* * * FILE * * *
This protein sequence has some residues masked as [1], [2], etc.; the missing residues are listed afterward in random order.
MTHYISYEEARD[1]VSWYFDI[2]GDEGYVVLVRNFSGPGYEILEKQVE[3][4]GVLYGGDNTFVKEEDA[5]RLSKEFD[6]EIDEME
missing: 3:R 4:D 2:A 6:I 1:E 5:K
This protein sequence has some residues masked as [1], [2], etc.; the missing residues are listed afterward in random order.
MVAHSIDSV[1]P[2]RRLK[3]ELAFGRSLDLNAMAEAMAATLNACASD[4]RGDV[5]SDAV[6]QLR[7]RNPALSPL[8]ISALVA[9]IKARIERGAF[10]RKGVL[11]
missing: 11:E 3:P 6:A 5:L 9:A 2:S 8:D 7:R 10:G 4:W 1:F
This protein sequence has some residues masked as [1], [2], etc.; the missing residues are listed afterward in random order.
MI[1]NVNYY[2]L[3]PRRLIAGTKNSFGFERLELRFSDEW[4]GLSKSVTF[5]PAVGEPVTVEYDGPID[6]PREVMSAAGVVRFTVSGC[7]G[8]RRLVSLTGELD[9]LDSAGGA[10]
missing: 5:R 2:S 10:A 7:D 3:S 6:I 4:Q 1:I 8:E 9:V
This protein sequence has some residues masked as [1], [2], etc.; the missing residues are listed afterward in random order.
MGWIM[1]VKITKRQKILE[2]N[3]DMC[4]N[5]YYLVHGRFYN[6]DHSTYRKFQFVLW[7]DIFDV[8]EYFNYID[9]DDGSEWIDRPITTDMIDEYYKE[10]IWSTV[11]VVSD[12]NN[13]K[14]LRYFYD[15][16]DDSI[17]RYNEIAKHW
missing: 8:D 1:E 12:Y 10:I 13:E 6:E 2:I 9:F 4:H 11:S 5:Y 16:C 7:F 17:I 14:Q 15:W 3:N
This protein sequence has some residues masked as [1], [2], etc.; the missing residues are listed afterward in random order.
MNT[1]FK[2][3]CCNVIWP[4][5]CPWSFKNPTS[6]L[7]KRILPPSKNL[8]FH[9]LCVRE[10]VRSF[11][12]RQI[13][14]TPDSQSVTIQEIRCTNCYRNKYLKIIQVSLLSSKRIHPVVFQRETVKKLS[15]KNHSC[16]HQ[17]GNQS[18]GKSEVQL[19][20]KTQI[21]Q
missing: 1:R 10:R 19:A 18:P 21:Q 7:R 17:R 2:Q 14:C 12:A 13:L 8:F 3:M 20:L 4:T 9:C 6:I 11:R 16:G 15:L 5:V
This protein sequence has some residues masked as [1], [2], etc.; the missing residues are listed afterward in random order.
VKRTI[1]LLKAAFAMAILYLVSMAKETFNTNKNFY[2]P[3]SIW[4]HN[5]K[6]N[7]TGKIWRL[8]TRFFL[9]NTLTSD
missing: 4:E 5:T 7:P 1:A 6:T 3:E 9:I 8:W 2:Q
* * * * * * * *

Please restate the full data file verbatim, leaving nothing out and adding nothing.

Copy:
This protein sequence has some residues masked as [1], [2], etc.; the missing residues are listed afterward in random order.
MTHYISYEEARD[1]VSWYFDI[2]GDEGYVVLVRNFSGPGYEILEKQVE[3][4]GVLYGGDNTFVKEEDA[5]RLSKEFD[6]EIDEME
missing: 3:R 4:D 2:A 6:I 1:E 5:K
This protein sequence has some residues masked as [1], [2], etc.; the missing residues are listed afterward in random order.
MVAHSIDSV[1]P[2]RRLK[3]ELAFGRSLDLNAMAEAMAATLNACASD[4]RGDV[5]SDAV[6]QLR[7]RNPALSPL[8]ISALVA[9]IKARIERGAF[10]RKGVL[11]
missing: 11:E 3:P 6:A 5:L 9:A 2:S 8:D 7:R 10:G 4:W 1:F
This protein sequence has some residues masked as [1], [2], etc.; the missing residues are listed afterward in random order.
MI[1]NVNYY[2]L[3]PRRLIAGTKNSFGFERLELRFSDEW[4]GLSKSVTF[5]PAVGEPVTVEYDGPID[6]PREVMSAAGVVRFTVSGC[7]G[8]RRLVSLTGELD[9]LDSAGGA[10]
missing: 5:R 2:S 10:A 7:D 3:S 6:I 4:Q 1:I 8:E 9:V
This protein sequence has some residues masked as [1], [2], etc.; the missing residues are listed afterward in random order.
MGWIM[1]VKITKRQKILE[2]N[3]DMC[4]N[5]YYLVHGRFYN[6]DHSTYRKFQFVLW[7]DIFDV[8]EYFNYID[9]DDGSEWIDRPITTDMIDEYYKE[10]IWSTV[11]VVSD[12]NN[13]K[14]LRYFYD[15][16]DDSI[17]RYNEIAKHW
missing: 8:D 1:E 12:Y 10:I 13:E 6:E 2:I 9:F 4:H 11:S 5:Y 16:C 7:F 17:I 14:Q 15:W 3:N
This protein sequence has some residues masked as [1], [2], etc.; the missing residues are listed afterward in random order.
MNT[1]FK[2][3]CCNVIWP[4][5]CPWSFKNPTS[6]L[7]KRILPPSKNL[8]FH[9]LCVRE[10]VRSF[11][12]RQI[13][14]TPDSQSVTIQEIRCTNCYRNKYLKIIQVSLLSSKRIHPVVFQRETVKKLS[15]KNHSC[16]HQ[17]GNQS[18]GKSEVQL[19][20]KTQI[21]Q
missing: 1:R 10:R 19:A 18:P 21:Q 7:R 17:R 2:Q 14:C 12:A 13:L 8:F 3:M 20:L 4:T 9:C 6:I 11:R 16:G 15:L 5:V
This protein sequence has some residues masked as [1], [2], etc.; the missing residues are listed afterward in random order.
VKRTI[1]LLKAAFAMAILYLVSMAKETFNTNKNFY[2]P[3]SIW[4]HN[5]K[6]N[7]TGKIWRL[8]TRFFL[9]NTLTSD
missing: 4:E 5:T 7:P 1:A 6:T 3:E 9:I 8:W 2:Q